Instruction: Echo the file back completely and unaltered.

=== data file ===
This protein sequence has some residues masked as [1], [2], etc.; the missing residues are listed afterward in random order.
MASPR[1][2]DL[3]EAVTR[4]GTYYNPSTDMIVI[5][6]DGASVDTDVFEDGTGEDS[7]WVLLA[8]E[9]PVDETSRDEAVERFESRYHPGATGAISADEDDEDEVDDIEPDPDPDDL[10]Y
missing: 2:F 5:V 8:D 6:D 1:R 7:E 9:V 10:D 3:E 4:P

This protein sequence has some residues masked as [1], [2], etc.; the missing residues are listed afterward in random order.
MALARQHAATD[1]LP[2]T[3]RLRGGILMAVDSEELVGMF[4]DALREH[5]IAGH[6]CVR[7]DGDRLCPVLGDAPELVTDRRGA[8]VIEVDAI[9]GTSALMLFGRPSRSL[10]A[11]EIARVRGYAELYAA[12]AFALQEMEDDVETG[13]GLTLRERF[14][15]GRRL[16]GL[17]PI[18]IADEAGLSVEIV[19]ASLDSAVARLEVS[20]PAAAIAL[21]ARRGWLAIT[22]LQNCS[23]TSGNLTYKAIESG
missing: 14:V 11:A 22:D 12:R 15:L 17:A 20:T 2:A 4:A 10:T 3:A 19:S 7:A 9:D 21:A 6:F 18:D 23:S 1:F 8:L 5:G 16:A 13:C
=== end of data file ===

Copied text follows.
This protein sequence has some residues masked as [1], [2], etc.; the missing residues are listed afterward in random order.
MASPR[1][2]DL[3]EAVTR[4]GTYYNPSTDMIVI[5][6]DGASVDTDVFEDGTGEDS[7]WVLLA[8]E[9]PVDETSRDEAVERFESRYHPGATGAISADEDDEDEVDDIEPDPDPDDL[10]Y
missing: 2:F 5:V 8:D 6:D 1:R 7:E 9:V 10:D 3:E 4:P

This protein sequence has some residues masked as [1], [2], etc.; the missing residues are listed afterward in random order.
MALARQHAATD[1]LP[2]T[3]RLRGGILMAVDSEELVGMF[4]DALREH[5]IAGH[6]CVR[7]DGDRLCPVLGDAPELVTDRRGA[8]VIEVDAI[9]GTSALMLFGRPSRSL[10]A[11]EIARVRGYAELYAA[12]AFALQEMEDDVETG[13]GLTLRERF[14][15]GRRL[16]GL[17]PI[18]IADEAGLSVEIV[19]ASLDSAVARLEVS[20]PAAAIAL[21]ARRGWLAIT[22]LQNCS[23]TSGNLTYKAIESG
missing: 14:V 11:A 22:D 12:R 15:L 17:A 20:T 2:A 4:A 10:T 3:A 19:S 7:A 9:D 21:A 6:F 18:D 23:S 1:F 8:L 5:G 16:A 13:C